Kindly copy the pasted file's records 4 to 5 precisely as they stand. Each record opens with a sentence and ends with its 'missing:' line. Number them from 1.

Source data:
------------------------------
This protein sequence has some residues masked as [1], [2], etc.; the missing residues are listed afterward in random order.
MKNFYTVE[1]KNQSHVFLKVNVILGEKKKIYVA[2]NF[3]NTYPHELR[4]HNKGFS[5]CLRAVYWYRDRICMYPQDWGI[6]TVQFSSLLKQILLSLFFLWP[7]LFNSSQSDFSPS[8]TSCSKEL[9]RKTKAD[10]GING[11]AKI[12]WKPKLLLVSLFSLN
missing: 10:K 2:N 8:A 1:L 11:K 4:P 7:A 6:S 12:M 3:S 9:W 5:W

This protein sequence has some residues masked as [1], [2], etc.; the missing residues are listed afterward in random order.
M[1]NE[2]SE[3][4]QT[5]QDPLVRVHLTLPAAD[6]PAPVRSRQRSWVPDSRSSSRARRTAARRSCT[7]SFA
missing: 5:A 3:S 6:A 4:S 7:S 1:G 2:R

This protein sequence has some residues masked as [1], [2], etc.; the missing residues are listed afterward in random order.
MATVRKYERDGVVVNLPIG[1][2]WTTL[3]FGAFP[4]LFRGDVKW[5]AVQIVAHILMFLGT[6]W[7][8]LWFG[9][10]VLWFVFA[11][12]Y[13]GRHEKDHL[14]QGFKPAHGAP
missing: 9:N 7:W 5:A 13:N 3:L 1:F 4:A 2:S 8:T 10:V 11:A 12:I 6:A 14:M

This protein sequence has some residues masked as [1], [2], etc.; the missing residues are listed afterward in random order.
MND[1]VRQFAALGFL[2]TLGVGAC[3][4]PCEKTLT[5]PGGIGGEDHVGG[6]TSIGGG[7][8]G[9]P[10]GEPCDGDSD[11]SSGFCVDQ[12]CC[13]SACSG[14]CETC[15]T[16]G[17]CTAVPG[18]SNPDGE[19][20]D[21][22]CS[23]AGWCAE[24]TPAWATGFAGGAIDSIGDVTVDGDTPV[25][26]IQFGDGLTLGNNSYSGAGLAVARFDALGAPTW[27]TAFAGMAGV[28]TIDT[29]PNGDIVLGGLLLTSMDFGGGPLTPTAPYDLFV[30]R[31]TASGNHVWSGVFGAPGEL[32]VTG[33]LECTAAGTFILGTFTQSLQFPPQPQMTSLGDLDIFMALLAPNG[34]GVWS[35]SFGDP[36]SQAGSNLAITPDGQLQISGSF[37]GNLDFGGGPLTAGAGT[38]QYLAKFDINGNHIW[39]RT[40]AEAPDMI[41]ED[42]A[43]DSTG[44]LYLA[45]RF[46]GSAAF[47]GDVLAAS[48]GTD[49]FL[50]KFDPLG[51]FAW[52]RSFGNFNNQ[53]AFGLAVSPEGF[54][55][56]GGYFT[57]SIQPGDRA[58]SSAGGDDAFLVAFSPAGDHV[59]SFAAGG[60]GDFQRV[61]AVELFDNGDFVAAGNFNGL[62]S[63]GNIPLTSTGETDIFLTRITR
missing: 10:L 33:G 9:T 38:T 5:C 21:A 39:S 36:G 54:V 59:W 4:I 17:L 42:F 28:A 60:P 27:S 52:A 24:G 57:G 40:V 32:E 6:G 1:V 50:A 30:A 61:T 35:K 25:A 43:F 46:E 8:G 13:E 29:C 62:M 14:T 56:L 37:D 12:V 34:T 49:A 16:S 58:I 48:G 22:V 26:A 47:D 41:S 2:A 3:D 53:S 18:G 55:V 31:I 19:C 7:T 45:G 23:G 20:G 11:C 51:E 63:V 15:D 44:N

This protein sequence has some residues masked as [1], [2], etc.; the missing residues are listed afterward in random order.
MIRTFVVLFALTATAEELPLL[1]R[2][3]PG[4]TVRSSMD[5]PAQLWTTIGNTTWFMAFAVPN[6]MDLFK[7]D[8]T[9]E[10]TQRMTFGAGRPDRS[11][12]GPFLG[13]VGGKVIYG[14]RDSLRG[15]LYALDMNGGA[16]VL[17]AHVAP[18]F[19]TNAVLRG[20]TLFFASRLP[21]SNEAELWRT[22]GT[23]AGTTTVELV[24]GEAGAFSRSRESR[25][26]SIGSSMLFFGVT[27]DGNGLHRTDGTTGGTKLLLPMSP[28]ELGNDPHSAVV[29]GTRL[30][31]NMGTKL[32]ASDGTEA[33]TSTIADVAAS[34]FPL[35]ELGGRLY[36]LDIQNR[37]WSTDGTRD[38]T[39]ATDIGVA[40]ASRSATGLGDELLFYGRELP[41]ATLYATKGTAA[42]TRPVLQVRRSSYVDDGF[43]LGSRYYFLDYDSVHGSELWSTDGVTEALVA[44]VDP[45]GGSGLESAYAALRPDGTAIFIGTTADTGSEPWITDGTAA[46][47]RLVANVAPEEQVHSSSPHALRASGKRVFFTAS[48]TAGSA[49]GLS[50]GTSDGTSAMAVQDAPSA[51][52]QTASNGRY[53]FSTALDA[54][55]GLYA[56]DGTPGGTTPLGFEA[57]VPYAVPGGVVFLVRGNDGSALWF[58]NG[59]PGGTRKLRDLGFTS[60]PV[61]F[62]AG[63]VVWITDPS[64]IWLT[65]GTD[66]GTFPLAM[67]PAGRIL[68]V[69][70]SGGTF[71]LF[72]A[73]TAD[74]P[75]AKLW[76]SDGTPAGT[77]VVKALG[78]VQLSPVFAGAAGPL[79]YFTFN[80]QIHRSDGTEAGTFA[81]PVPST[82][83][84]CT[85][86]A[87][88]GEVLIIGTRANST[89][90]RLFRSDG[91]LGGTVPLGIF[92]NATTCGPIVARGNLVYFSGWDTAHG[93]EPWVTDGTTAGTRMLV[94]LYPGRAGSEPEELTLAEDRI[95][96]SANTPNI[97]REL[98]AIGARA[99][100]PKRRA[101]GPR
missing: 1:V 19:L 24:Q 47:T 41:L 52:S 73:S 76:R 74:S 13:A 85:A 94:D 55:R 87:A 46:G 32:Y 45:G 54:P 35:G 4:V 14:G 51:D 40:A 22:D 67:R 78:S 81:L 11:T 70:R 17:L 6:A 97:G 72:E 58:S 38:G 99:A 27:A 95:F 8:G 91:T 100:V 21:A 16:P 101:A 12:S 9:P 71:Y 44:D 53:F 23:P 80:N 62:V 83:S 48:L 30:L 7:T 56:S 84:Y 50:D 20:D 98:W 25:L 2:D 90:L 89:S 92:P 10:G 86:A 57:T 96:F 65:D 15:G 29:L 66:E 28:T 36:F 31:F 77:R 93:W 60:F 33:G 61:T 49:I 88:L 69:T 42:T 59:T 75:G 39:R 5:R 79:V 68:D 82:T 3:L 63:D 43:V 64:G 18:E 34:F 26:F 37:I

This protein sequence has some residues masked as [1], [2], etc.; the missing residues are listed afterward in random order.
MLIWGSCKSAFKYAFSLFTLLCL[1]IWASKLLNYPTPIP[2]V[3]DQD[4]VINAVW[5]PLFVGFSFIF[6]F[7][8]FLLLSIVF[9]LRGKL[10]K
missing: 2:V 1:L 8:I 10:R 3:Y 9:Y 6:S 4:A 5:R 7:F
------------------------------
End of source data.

This protein sequence has some residues masked as [1], [2], etc.; the missing residues are listed afterward in random order.
MND[1]VRQFAALGFL[2]TLGVGAC[3][4]PCEKTLT[5]PGGIGGEDHVGG[6]TSIGGG[7][8]G[9]P[10]GEPCDGDSD[11]SSGFCVDQ[12]CC[13]SACSG[14]CETC[15]T[16]G[17]CTAVPG[18]SNPDGE[19][20]D[21][22]CS[23]AGWCAE[24]TPAWATGFAGGAIDSIGDVTVDGDTPV[25][26]IQFGDGLTLGNNSYSGAGLAVARFDALGAPTW[27]TAFAGMAGV[28]TIDT[29]PNGDIVLGGLLLTSMDFGGGPLTPTAPYDLFV[30]R[31]TASGNHVWSGVFGAPGEL[32]VTG[33]LECTAAGTFILGTFTQSLQFPPQPQMTSLGDLDIFMALLAPNG[34]GVWS[35]SFGDP[36]SQAGSNLAITPDGQLQISGSF[37]GNLDFGGGPLTAGAGT[38]QYLAKFDINGNHIW[39]RT[40]AEAPDMI[41]ED[42]A[43]DSTG[44]LYLA[45]RF[46]GSAAF[47]GDVLAAS[48]GTD[49]FL[50]KFDPLG[51]FAW[52]RSFGNFNNQ[53]AFGLAVSPEGF[54][55][56]GGYFT[57]SIQPGDRA[58]SSAGGDDAFLVAFSPAGDHV[59]SFAAGG[60]GDFQRV[61]AVELFDNGDFVAAGNFNGL[62]S[63]GNIPLTSTGETDIFLTRITR
missing: 10:L 33:G 9:T 38:T 5:C 21:A 39:S 36:G 54:V 59:W 4:I 17:L 42:F 28:A 60:P 27:S 52:A 24:G 57:G 40:V 32:E 6:G 1:V 50:A 30:A 61:T 35:K 25:A 43:F 46:E 8:G 13:E 29:C 62:M 14:T 56:L 37:D 12:V 34:T 49:A 16:S 58:I 48:G 22:V 26:A 47:D 41:S 2:A 3:D 53:S 18:G 55:V 31:I 19:C 7:T 45:G 23:G 20:G 11:C 51:E 63:V 15:D 44:N

This protein sequence has some residues masked as [1], [2], etc.; the missing residues are listed afterward in random order.
MIRTFVVLFALTATAEELPLL[1]R[2][3]PG[4]TVRSSMD[5]PAQLWTTIGNTTWFMAFAVPN[6]MDLFK[7]D[8]T[9]E[10]TQRMTFGAGRPDRS[11][12]GPFLG[13]VGGKVIYG[14]RDSLRG[15]LYALDMNGGA[16]VL[17]AHVAP[18]F[19]TNAVLRG[20]TLFFASRLP[21]SNEAELWRT[22]GT[23]AGTTTVELV[24]GEAGAFSRSRESR[25][26]SIGSSMLFFGVT[27]DGNGLHRTDGTTGGTKLLLPMSP[28]ELGNDPHSAVV[29]GTRL[30][31]NMGTKL[32]ASDGTEA[33]TSTIADVAAS[34]FPL[35]ELGGRLY[36]LDIQNR[37]WSTDGTRD[38]T[39]ATDIGVA[40]ASRSATGLGDELLFYGRELP[41]ATLYATKGTAA[42]TRPVLQVRRSSYVDDGF[43]LGSRYYFLDYDSVHGSELWSTDGVTEALVA[44]VDP[45]GGSGLESAYAALRPDGTAIFIGTTADTGSEPWITDGTAA[46][47]RLVANVAPEEQVHSSSPHALRASGKRVFFTAS[48]TAGSA[49]GLS[50]GTSDGTSAMAVQDAPSA[51][52]QTASNGRY[53]FSTALDA[54][55]GLYA[56]DGTPGGTTPLGFEA[57]VPYAVPGGVVFLVRGNDGSALWF[58]NG[59]PGGTRKLRDLGFTS[60]PV[61]F[62]AG[63]VVWITDPS[64]IWLT[65]GTD[66]GTFPLAM[67]PAGRIL[68]V[69][70]SGGTF[71]LF[72]A[73]TAD[74]P[75]AKLW[76]SDGTPAGT[77]VVKALG[78]VQLSPVFAGAAGPL[79]YFTFN[80]QIHRSDGTEAGTFA[81]PVPST[82][83][84]CT[85][86]A[87][88]GEVLIIGTRANST[89][90]RLFRSDG[91]LGGTVPLGIF[92]NATTCGPIVARGNLVYFSGWDTAHG[93]EPWVTDGTTAGTRMLV[94]LYPGRAGSEPEELTLAEDRI[95][96]SANTPNI[97]REL[98]AIGARA[99][100]PKRRA[101]GPR
missing: 1:V 19:L 24:Q 47:T 41:L 52:S 73:S 76:R 74:S 13:A 85:A 94:D 55:R 87:A 46:G 32:Y 45:G 54:P 35:G 4:V 14:G 51:D 40:A 22:D 67:R 78:S 81:L 11:T 70:R 17:L 6:A 97:G 72:E 58:S 38:G 99:A 27:A 95:F 8:G 91:T 100:V 21:A 16:P 101:A 12:S 9:P 71:Y 44:D 53:F 23:P 80:N 62:V 83:S 48:L 30:L 7:T 56:S 84:Y 50:D 20:D 98:W 25:L 2:D 90:L 89:S 92:P 10:G 86:A 57:T 96:F 65:D 15:G 29:L 66:E 28:T 36:F 31:F 77:R 93:W 60:F 33:G 61:T 49:I 88:L 69:T 42:T 59:T 75:G 39:R 5:R 79:V 68:D 82:T 3:L 63:D 43:V 64:G 18:E 34:F 26:F 37:I